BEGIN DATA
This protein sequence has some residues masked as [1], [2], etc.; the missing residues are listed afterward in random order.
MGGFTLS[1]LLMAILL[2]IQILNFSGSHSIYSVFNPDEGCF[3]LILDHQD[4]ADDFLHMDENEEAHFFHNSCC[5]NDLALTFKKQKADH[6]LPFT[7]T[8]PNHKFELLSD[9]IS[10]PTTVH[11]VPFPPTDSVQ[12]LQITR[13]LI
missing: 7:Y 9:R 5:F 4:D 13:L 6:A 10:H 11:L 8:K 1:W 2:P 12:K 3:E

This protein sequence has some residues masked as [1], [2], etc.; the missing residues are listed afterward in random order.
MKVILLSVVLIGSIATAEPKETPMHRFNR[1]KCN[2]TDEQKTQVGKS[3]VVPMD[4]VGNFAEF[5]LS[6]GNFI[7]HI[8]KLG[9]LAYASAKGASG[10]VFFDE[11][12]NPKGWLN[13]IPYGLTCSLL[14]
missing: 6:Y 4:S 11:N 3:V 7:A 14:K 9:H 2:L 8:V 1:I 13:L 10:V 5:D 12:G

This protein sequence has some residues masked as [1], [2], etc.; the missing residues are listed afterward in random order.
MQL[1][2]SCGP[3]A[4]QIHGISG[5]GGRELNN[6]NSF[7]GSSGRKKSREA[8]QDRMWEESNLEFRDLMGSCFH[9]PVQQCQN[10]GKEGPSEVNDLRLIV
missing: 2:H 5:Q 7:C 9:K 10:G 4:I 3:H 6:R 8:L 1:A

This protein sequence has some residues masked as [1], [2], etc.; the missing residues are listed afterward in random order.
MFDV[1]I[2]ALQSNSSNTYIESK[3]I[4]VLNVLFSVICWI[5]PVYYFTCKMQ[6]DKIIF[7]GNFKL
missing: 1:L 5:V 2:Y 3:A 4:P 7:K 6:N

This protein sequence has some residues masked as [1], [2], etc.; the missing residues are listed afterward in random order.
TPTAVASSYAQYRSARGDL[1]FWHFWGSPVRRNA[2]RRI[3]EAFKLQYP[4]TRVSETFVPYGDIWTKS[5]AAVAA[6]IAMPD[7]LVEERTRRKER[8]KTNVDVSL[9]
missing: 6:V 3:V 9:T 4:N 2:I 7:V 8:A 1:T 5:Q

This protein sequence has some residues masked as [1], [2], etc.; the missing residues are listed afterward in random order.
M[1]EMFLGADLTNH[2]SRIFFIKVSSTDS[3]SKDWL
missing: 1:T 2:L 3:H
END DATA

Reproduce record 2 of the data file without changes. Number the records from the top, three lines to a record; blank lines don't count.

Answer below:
This protein sequence has some residues masked as [1], [2], etc.; the missing residues are listed afterward in random order.
MKVILLSVVLIGSIATAEPKETPMHRFNR[1]KCN[2]TDEQKTQVGKS[3]VVPMD[4]VGNFAEF[5]LS[6]GNFI[7]HI[8]KLG[9]LAYASAKGASG[10]VFFDE[11][12]NPKGWLN[13]IPYGLTCSLL[14]
missing: 6:Y 4:S 11:N 3:V 7:A 14:K 9:H 2:L 8:V 1:I 13:L 10:V 5:D 12:G